Whether it is your cell phone, the security details for your bank card, the supply of products to shops, image processing in the medical field or a digital prototype for a car: none of these would exist without mathematics. You might not often even give it a thought, but mathematics is an essential part of our modern world. That is why there is also constant demand for versatile and widely deployable mathematicians, people who enjoy the challenge of solving problems and designing new products. Is being involved in creating the world of today and tomorrow something that appeals to you? Do you enjoy getting your teeth into a problem and do keep on searching for a solution until something has been solved? If so, our program in Applied Mathematics is the one for you.
What is Applied Mathematics?
Applied mathematics is a specific form of mathematics. It involves applying mathematical models in order to map out the mathematical core of a practical problem. With applied mathematics, you can solve problems that at first may not even appear to be mathematical in nature. This might be, for example, a practical problem that exists in industry or in (governmental) institutions.
As a mathematical problem sometimes requires the investigation and researching of mathematics at a more fundamental level, you may well have to undertake in-depth study as an applied mathematician. And as you often collaborate with specialists from other fields, you will also need the ability to look beyond your own specialization. That is what makes applied mathematics so fascinating.
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Applied mathematicians produce a model of a problem and then use that model to carry out calculations in order to arrive at a solution. Solving a problem using a mathematical model involves 3 elements:
- Modeling: you produce a mathematical model for a practical problem. To do this, you need knowledge of mathematics and of the field from which the problem arises. It is therefore often the case that you as the mathematician work together with a specialist from the field in which the problem arises.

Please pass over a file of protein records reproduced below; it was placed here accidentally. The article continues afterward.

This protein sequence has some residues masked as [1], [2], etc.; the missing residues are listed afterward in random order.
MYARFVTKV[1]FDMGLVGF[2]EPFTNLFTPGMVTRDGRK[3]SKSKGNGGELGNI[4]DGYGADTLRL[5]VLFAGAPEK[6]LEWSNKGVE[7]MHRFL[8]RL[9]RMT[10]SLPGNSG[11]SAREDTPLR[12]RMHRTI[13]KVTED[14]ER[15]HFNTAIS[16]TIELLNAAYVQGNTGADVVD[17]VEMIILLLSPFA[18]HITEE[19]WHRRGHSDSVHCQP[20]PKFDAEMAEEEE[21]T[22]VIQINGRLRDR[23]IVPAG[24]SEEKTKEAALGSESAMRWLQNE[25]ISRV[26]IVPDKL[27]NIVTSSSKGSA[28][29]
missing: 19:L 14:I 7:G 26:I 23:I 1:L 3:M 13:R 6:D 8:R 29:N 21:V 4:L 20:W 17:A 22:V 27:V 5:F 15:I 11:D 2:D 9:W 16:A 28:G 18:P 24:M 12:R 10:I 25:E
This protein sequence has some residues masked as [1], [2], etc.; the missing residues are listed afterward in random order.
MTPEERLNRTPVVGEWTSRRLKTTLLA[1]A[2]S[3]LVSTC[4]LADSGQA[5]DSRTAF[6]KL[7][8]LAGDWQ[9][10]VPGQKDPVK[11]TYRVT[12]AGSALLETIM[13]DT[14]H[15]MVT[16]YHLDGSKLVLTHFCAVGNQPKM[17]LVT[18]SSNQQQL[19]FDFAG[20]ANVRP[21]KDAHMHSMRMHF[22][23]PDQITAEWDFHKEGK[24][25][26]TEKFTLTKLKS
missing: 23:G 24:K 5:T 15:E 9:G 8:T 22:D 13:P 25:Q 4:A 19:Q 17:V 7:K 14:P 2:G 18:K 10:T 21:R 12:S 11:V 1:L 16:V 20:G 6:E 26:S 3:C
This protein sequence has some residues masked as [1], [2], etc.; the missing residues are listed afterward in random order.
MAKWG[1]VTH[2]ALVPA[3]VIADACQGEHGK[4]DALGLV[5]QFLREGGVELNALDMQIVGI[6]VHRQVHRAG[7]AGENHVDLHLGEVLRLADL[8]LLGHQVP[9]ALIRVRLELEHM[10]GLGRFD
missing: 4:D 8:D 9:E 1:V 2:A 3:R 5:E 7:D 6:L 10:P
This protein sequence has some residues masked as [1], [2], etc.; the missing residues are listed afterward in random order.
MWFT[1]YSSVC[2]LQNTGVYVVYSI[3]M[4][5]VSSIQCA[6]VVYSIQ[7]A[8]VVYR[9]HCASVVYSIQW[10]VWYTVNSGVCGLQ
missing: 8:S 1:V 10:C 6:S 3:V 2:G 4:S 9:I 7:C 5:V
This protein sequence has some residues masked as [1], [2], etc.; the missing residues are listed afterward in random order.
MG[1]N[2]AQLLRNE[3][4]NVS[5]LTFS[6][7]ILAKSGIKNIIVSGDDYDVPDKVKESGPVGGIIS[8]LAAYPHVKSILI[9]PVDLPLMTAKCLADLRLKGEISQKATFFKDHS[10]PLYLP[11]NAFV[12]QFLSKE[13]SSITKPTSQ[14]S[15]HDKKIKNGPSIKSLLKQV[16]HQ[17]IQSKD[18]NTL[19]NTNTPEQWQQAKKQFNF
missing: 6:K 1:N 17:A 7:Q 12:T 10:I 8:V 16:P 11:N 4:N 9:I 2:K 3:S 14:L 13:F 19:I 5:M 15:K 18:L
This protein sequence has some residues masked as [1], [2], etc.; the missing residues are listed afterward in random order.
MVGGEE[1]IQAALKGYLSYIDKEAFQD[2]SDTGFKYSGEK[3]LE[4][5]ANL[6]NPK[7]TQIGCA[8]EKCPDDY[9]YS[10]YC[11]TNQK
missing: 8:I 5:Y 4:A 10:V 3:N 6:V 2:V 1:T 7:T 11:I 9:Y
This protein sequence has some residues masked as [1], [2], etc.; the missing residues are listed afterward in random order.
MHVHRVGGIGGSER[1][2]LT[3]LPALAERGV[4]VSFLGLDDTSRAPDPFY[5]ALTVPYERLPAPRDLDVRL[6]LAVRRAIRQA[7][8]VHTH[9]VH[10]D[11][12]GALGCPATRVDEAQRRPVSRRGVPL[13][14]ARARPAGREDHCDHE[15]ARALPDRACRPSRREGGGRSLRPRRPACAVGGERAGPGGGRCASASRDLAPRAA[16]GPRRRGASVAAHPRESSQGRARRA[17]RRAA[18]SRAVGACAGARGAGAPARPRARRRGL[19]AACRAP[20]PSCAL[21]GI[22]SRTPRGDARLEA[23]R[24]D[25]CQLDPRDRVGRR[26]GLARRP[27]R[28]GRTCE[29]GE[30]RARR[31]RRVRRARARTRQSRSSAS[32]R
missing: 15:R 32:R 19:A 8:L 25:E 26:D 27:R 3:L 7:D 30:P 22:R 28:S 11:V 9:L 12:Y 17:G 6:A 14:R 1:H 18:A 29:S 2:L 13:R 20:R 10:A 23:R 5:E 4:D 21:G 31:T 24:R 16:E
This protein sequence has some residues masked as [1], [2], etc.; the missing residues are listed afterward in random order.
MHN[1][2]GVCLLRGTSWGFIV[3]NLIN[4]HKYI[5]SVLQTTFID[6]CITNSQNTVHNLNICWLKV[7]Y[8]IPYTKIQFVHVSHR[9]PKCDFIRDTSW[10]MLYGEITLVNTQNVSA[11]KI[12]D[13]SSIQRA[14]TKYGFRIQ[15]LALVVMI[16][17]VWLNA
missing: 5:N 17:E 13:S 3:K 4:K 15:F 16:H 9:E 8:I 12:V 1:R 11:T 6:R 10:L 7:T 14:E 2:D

- Solving: if the mathematical problem is simple, the field specialist will solve the problem alone. If it is more complex, you as an applied mathematician work together with the field specialist.
- Retranslation of the solution to the original problem: you convert the solution of the mathematical problem according to the practical problem, so that specialists from the other field are able to use it.
Looking for an extra challenge? Or can't you choose between the bachelor's programs Applied Mathematics, Applied Physics and Computer Science and Engineering? Then you can choose to follow a combined program at the TU/e. The following combination is possible:
- Double bachelor program Applied Physics and Applied Mathematics or
- Double bachelor program Computer Science and Engineering and Apllied Mathematics
In a combined program, the most important subjects of Applied Mathematics and Computer Science and Engineering, or Applied Mathematics and Applied Physics, are retained. There is a considerable overlap between the programs. You can therefore obtain 2 diplomas with extra credits (about 25% heavier program).
If you opt for a combined bachelor you have to apply for both studies in Studielink!
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The study association represent the interests of the students at the department of Mathematics & Computer Science. It tries to let the students view their field of study from a different angle. It achieves this by means of excursions, lectures and symposia and by organizing a study trip. On the other hand, the association also organises sports tournaments, parties, a weekly drink, weekends and other forms of leisure activities to stimulate the relation between the members themselves.
The independent judgment by the NVAO strengthens higher education institutions in their quality culture. On the basis of the judgments of NVAO higher education programmes are recognized and students receive a legally recognized degree. In the Netherlands, NVAO assesses the internal quality assurance pursued by universities and the quality of the programmes they provide.